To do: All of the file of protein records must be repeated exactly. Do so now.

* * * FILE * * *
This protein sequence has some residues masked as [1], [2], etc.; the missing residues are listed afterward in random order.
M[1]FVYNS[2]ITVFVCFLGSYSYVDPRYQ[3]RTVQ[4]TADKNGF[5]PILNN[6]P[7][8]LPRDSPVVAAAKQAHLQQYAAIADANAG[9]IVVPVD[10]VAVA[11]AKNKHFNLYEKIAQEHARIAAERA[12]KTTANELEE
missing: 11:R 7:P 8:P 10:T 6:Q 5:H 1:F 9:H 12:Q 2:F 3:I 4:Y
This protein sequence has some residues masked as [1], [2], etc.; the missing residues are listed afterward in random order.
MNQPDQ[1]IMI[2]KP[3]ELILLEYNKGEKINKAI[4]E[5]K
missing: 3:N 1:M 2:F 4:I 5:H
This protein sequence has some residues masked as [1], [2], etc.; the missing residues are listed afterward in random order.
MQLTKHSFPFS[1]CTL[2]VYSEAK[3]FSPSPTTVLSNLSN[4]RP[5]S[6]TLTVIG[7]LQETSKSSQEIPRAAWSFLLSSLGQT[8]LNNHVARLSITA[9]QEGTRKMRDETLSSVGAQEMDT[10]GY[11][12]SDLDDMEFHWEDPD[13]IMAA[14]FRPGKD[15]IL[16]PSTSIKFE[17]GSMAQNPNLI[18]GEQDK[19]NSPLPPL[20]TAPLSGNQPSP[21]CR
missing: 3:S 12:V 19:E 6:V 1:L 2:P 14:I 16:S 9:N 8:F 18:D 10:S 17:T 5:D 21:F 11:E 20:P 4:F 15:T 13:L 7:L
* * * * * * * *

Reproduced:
This protein sequence has some residues masked as [1], [2], etc.; the missing residues are listed afterward in random order.
M[1]FVYNS[2]ITVFVCFLGSYSYVDPRYQ[3]RTVQ[4]TADKNGF[5]PILNN[6]P[7][8]LPRDSPVVAAAKQAHLQQYAAIADANAG[9]IVVPVD[10]VAVA[11]AKNKHFNLYEKIAQEHARIAAERA[12]KTTANELEE
missing: 11:R 7:P 8:P 10:T 6:Q 5:H 1:F 9:H 12:Q 2:F 3:I 4:Y
This protein sequence has some residues masked as [1], [2], etc.; the missing residues are listed afterward in random order.
MNQPDQ[1]IMI[2]KP[3]ELILLEYNKGEKINKAI[4]E[5]K
missing: 3:N 1:M 2:F 4:I 5:H
This protein sequence has some residues masked as [1], [2], etc.; the missing residues are listed afterward in random order.
MQLTKHSFPFS[1]CTL[2]VYSEAK[3]FSPSPTTVLSNLSN[4]RP[5]S[6]TLTVIG[7]LQETSKSSQEIPRAAWSFLLSSLGQT[8]LNNHVARLSITA[9]QEGTRKMRDETLSSVGAQEMDT[10]GY[11][12]SDLDDMEFHWEDPD[13]IMAA[14]FRPGKD[15]IL[16]PSTSIKFE[17]GSMAQNPNLI[18]GEQDK[19]NSPLPPL[20]TAPLSGNQPSP[21]CR
missing: 3:S 12:V 19:E 6:V 1:L 2:P 14:I 16:S 9:N 8:F 18:D 10:S 17:T 5:D 21:F 11:E 20:P 4:F 15:T 13:L 7:L